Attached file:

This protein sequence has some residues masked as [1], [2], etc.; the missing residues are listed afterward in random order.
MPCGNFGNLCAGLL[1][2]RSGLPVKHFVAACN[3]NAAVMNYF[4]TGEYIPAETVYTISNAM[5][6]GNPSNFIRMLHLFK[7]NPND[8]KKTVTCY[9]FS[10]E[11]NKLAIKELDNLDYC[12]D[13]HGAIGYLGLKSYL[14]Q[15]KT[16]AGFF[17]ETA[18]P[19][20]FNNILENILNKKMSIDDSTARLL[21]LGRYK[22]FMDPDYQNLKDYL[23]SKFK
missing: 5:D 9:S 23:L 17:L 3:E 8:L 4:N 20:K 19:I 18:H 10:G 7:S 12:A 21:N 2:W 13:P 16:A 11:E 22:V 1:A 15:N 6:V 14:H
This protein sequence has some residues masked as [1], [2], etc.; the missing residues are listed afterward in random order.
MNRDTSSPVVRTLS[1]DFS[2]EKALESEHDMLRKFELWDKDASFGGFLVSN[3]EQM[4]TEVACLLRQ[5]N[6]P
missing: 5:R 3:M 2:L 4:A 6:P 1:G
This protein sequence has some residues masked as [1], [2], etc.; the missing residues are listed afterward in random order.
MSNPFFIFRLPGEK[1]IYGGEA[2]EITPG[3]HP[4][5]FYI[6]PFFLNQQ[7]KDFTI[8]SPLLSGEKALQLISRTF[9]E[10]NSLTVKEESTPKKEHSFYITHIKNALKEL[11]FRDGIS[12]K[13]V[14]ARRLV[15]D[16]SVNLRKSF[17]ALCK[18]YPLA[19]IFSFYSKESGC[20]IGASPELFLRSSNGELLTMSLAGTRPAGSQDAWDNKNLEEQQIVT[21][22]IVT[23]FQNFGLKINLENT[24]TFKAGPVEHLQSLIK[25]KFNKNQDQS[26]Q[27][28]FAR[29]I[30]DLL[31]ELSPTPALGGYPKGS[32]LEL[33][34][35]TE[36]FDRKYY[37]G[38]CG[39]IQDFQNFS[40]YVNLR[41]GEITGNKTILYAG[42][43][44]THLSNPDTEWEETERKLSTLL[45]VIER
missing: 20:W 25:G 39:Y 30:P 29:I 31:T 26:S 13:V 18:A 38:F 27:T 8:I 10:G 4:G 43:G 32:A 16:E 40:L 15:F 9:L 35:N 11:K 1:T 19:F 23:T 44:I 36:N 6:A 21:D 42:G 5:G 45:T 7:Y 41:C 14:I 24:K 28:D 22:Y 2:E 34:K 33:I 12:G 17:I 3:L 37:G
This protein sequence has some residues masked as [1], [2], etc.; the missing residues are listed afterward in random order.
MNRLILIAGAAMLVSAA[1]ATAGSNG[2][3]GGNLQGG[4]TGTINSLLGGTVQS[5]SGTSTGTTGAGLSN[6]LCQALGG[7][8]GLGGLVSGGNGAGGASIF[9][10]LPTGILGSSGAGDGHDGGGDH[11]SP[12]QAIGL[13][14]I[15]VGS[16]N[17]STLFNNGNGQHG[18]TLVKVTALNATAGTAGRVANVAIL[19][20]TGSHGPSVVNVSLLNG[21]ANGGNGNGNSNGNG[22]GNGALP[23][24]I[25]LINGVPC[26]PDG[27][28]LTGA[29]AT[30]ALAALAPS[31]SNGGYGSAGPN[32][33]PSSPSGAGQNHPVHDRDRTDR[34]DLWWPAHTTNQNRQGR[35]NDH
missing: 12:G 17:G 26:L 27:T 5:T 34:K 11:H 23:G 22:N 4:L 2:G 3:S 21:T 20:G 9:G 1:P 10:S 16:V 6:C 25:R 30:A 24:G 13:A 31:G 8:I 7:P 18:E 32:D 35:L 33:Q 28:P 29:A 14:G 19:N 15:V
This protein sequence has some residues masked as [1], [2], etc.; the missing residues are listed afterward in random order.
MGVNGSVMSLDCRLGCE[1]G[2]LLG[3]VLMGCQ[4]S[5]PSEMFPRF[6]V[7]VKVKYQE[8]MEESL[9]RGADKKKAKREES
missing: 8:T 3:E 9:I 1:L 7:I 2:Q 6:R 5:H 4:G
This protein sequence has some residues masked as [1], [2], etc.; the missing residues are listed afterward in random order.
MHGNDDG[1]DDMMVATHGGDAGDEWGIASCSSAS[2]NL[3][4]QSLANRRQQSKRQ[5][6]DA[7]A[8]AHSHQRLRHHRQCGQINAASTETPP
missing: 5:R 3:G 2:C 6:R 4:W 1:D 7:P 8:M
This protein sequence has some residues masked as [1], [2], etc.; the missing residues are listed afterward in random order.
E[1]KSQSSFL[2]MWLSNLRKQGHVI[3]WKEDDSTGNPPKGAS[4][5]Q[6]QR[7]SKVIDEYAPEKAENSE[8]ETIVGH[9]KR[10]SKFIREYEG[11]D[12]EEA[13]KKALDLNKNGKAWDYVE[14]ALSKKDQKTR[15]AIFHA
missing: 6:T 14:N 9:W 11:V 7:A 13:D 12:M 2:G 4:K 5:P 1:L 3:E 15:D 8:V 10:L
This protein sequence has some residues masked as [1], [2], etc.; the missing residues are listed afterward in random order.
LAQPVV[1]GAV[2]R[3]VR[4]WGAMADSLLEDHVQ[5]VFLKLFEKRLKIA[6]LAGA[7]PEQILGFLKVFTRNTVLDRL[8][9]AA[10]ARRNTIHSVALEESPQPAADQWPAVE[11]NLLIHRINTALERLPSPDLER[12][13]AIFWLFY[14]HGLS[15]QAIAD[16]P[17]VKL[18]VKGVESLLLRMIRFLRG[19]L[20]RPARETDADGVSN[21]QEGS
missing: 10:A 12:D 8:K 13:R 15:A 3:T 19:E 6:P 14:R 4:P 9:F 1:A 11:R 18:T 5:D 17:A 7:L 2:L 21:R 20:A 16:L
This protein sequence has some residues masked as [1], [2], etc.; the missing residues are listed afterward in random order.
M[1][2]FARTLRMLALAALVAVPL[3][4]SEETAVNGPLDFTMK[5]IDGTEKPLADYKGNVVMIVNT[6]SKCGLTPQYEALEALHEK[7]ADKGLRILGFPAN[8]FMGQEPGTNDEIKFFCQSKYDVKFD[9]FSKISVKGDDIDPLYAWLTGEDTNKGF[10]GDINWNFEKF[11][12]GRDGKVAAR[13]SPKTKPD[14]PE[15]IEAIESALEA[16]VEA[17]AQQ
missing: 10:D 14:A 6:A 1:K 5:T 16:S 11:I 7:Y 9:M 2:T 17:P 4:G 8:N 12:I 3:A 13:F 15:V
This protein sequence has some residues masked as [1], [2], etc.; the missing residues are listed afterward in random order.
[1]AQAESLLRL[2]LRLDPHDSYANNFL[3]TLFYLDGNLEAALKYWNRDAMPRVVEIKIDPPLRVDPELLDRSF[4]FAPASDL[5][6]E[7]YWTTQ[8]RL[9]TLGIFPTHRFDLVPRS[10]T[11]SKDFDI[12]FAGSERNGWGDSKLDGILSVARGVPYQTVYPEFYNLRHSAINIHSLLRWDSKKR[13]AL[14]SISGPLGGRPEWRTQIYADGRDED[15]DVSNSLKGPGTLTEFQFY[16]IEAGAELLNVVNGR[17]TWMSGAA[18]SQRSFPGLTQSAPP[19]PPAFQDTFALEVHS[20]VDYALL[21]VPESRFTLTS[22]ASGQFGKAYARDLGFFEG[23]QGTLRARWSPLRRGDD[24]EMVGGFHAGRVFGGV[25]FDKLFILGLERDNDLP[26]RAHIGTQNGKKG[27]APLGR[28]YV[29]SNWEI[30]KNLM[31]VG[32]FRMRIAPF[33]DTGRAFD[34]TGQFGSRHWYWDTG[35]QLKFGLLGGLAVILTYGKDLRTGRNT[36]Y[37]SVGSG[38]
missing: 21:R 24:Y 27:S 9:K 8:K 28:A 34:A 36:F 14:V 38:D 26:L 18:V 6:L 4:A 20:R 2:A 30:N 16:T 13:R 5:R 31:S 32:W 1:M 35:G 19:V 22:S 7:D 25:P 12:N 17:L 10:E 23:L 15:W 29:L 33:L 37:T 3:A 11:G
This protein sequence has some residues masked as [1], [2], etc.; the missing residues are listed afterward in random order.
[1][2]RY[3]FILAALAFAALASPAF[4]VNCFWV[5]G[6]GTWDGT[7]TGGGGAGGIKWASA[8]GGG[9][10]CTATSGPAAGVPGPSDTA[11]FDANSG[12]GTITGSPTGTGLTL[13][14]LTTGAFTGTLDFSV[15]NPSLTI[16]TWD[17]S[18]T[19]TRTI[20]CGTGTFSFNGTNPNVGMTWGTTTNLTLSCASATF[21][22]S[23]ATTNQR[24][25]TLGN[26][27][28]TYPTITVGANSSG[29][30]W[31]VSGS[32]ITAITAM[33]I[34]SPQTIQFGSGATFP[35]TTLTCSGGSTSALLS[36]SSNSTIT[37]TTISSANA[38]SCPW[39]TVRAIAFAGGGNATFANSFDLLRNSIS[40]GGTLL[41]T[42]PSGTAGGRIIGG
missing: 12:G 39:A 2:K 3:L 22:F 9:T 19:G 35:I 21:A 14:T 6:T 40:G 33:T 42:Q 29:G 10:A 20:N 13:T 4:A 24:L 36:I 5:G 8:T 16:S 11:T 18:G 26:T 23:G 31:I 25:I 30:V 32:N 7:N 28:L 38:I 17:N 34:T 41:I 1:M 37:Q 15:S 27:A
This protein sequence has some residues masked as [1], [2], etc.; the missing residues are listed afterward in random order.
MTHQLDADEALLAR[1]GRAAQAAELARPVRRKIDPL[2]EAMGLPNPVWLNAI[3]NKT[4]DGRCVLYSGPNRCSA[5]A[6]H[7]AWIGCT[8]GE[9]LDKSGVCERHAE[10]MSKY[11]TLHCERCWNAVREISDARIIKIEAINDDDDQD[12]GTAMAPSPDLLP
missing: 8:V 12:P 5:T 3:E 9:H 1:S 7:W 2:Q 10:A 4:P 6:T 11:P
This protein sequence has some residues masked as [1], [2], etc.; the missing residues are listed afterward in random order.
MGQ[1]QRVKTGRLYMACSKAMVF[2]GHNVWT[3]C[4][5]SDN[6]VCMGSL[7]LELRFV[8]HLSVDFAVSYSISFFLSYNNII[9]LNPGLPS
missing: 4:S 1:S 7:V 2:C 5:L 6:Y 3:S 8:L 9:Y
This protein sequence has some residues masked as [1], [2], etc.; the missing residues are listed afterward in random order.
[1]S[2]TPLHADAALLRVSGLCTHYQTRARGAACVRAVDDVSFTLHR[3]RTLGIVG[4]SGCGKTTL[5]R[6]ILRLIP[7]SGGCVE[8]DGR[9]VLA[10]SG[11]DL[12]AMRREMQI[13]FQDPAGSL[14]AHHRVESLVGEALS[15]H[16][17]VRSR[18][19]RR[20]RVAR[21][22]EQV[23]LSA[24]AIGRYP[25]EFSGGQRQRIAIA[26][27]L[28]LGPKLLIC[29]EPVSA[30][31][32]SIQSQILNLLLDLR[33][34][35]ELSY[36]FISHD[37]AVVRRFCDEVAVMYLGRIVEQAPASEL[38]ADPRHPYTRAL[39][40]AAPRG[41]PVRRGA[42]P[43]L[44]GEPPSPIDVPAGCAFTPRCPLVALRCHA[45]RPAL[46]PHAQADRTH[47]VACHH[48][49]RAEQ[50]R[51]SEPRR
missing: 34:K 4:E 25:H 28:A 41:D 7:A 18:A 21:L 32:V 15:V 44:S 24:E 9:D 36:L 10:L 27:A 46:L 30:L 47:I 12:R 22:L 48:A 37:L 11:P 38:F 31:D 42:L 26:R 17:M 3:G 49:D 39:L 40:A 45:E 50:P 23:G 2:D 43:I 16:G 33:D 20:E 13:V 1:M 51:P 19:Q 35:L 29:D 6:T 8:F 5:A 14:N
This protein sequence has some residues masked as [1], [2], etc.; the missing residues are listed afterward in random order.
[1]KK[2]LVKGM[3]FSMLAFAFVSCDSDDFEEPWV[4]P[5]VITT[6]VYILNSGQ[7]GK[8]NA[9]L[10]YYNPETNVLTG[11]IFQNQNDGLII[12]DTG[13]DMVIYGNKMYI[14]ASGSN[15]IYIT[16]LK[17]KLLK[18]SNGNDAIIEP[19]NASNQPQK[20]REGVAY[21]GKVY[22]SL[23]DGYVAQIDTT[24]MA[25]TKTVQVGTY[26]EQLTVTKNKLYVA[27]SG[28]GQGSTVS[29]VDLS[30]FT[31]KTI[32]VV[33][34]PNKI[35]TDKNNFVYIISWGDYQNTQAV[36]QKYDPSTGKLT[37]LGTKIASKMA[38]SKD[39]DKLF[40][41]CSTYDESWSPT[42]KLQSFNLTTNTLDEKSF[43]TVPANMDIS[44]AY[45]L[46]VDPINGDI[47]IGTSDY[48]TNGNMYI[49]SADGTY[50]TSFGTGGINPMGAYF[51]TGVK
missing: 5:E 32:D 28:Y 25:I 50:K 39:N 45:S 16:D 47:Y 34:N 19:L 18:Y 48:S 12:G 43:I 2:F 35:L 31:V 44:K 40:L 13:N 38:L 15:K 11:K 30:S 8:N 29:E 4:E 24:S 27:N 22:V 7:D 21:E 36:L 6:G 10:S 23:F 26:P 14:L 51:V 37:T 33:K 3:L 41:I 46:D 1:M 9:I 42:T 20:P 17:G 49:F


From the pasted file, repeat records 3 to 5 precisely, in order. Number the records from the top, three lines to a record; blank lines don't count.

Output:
This protein sequence has some residues masked as [1], [2], etc.; the missing residues are listed afterward in random order.
MSNPFFIFRLPGEK[1]IYGGEA[2]EITPG[3]HP[4][5]FYI[6]PFFLNQQ[7]KDFTI[8]SPLLSGEKALQLISRTF[9]E[10]NSLTVKEESTPKKEHSFYITHIKNALKEL[11]FRDGIS[12]K[13]V[14]ARRLV[15]D[16]SVNLRKSF[17]ALCK[18]YPLA[19]IFSFYSKESGC[20]IGASPELFLRSSNGELLTMSLAGTRPAGSQDAWDNKNLEEQQIVT[21][22]IVT[23]FQNFGLKINLENT[24]TFKAGPVEHLQSLIK[25]KFNKNQDQS[26]Q[27][28]FAR[29]I[30]DLL[31]ELSPTPALGGYPKGS[32]LEL[33][34][35]TE[36]FDRKYY[37]G[38]CG[39]IQDFQNFS[40]YVNLR[41]GEITGNKTILYAG[42][43][44]THLSNPDTEWEETERKLSTLL[45]VIER
missing: 20:W 25:G 39:Y 30:P 29:I 31:T 26:S 13:V 18:A 38:F 27:T 8:I 10:G 4:G 43:G 32:A 16:E 40:L 15:F 9:L 35:N 11:K 1:T 19:F 23:T 44:I 36:N 6:A 21:D 42:G 5:G 45:T 7:Y 41:C 14:I 24:K 28:D 22:Y 2:E 34:K 33:I 12:G 17:I 3:L 37:G
This protein sequence has some residues masked as [1], [2], etc.; the missing residues are listed afterward in random order.
MNRLILIAGAAMLVSAA[1]ATAGSNG[2][3]GGNLQGG[4]TGTINSLLGGTVQS[5]SGTSTGTTGAGLSN[6]LCQALGG[7][8]GLGGLVSGGNGAGGASIF[9][10]LPTGILGSSGAGDGHDGGGDH[11]SP[12]QAIGL[13][14]I[15]VGS[16]N[17]STLFNNGNGQHG[18]TLVKVTALNATAGTAGRVANVAIL[19][20]TGSHGPSVVNVSLLNG[21]ANGGNGNGNSNGNG[22]GNGALP[23][24]I[25]LINGVPC[26]PDG[27][28]LTGA[29]AT[30]ALAALAPS[31]SNGGYGSAGPN[32][33]PSSPSGAGQNHPVHDRDRTDR[34]DLWWPAHTTNQNRQGR[35]NDH
missing: 12:G 17:G 26:L 27:T 5:T 34:K 11:H 23:G 22:N 4:L 2:G 3:S 21:T 20:G 9:G 1:P 10:S 16:V 6:C 25:R 30:A 24:G 13:A 31:G 8:I 7:P 18:E 32:D 35:L 33:Q 28:P 29:A 14:G 19:N 15:V
This protein sequence has some residues masked as [1], [2], etc.; the missing residues are listed afterward in random order.
MGVNGSVMSLDCRLGCE[1]G[2]LLG[3]VLMGCQ[4]S[5]PSEMFPRF[6]V[7]VKVKYQE[8]MEESL[9]RGADKKKAKREES
missing: 8:T 3:E 9:I 1:L 7:I 2:Q 6:R 5:H 4:G